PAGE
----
Arts » Comics

Final Crisis No. 1

Published by DC Comics. Plot and script by Grant Morrison. Art by JG Jones.




The Deal: Presenting the first salvo of DC's summer blockbuster limited series. According to advertisements, heroes -- and maybe the universe -- will die in the pages of this comic, which stars a ton of the company's most popular good guys and bad guys. And somehow, Final Crisis is supposed to be the final act of DC's two previously published Crisis-themed series: Crisis on Infinite Earths and Identity Crisis.

The Good: The art, by JG Jones, is absolutely stunning. Looking at the smooth and detailed drawings he's placed on the pages of this comic, I find myself longing for a monthly book with him at the visual helm. Jones seems to be good at illustrating everything: perspective, backgrounds, anatomy, facial expressions, action shots and more.

The Bad: After reading the first issue of Final Crisis, one question popped in my mind: "Is that it?" DC has been hyping this book for months now, touting it as the most epic thing the company has ever released, but the first issue came across as incredibly uneventful. Sure, it's a first issue, and it's meant to set things up for subsequent issues; at the same time, it's also meant to draw in readers enough so they'll stick around to read the whole series. So far, I'm not really that interested. Part of me thinks that comic writers have been shoveling out these decompressed stories for so many years that they've actually forgotten how to craft a big, action-packed tale. Another problem that plagues the story is that it doesn't stand on its own as an independent yarn. If you haven't read the last few issues of the Justice League or the DC Universe special (pictured on this page), you honestly won't know half of the characters in this comic.

The Verdict: Me no likey. I'll pick up the second issue, but if it doesn't get better by then, I'll probably drop it.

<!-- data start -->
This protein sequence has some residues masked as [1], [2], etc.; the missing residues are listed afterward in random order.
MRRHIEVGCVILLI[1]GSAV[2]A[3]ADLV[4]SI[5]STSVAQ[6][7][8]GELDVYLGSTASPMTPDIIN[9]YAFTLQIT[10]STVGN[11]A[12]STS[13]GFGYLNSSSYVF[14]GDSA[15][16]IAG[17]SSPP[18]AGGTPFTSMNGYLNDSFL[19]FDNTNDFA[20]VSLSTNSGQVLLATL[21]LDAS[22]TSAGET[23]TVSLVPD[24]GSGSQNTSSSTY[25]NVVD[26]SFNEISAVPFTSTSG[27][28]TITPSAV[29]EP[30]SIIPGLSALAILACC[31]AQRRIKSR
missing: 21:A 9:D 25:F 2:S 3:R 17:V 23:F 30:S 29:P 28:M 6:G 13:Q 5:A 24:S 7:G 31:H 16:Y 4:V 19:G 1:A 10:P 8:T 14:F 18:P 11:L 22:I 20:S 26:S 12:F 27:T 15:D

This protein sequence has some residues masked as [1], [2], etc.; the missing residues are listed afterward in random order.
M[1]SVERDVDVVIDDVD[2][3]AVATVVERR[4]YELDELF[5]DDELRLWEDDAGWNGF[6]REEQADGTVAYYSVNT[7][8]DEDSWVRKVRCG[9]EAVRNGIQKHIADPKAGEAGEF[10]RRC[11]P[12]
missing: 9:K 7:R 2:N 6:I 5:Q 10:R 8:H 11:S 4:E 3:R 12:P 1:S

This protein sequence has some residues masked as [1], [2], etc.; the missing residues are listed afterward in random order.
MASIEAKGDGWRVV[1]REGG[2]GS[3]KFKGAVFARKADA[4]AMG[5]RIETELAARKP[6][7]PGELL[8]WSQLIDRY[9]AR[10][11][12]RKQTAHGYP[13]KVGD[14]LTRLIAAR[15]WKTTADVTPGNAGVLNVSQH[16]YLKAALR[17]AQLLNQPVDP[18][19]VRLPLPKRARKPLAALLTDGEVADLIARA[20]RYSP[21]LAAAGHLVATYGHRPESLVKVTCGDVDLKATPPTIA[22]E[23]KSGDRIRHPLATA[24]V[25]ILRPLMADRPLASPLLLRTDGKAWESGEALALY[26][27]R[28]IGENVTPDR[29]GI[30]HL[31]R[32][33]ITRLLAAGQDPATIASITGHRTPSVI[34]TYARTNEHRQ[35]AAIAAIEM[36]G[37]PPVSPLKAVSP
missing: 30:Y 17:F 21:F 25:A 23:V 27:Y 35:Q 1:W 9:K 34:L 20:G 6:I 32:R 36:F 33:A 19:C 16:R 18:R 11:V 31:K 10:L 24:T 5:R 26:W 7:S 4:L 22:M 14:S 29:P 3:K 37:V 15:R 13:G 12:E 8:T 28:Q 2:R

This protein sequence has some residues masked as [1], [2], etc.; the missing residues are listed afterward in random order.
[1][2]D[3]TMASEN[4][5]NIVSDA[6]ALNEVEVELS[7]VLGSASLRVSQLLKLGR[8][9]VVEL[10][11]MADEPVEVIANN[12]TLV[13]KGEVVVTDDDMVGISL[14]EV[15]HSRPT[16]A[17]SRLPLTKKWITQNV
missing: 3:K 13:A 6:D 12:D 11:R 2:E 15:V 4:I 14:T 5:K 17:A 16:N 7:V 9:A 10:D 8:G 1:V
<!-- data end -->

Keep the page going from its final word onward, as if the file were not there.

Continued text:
The New Avengers No. 41

Published by Marvel Comics. Plot and script by Brian Michael Bendis. Pencils and inks by Billy Tan.

The Deal: The latest issue of The New Avengers ties into Marvel's big summer epic, Secret Invasion, which chronicles the battle to stave off an attack by the shape-shifting aliens known as Skrulls. This invasion has apparently been stewing in writer Brian Michael Bendis' mind since he started The New Avengers, and this particular story ties up loose ends that have been dangling since the first few issues.

The Good: Bendis' dialogue is as sharp as always. It's funny to think that when Bendis took over The New Avengers years ago, fans were afraid the comic would become a dull talking-head book. But, honestly, the conversations between the characters are the most entertaining aspects. It's also nice to see Bendis put some closure on a few longtime subplots. And to have things pay off with such a high-profile storyline is icing on the cake. Billy Tan's artwork has improved since his recent tenure on Uncanny X-Men. These days, his strong line work is augmented by more interesting "camera" angles and some innovative panel configurations.

The Bad: This issue was a little slow (and that's the downside of Bendis' dialogue-heavy style). While there is action, it's just not very action-packed action. Then again, this tale seems more rooted in espionage and not so much in high-octane adventure. Also, if you haven't been keeping up with The New Avengers or Secret Invasion, you probably won't know what the hell is happening in this issue.

The Verdict: The New Avengers was pretty good this time around. It was a little slow, but it was still satisfying to see old storylines tied up a bit.

Reviewed materials furnished by Heroes Aren't Hard To Find, the folks behind the annual HeroesCon comic convention, which hits Charlotte June 20-22. For more, visit:

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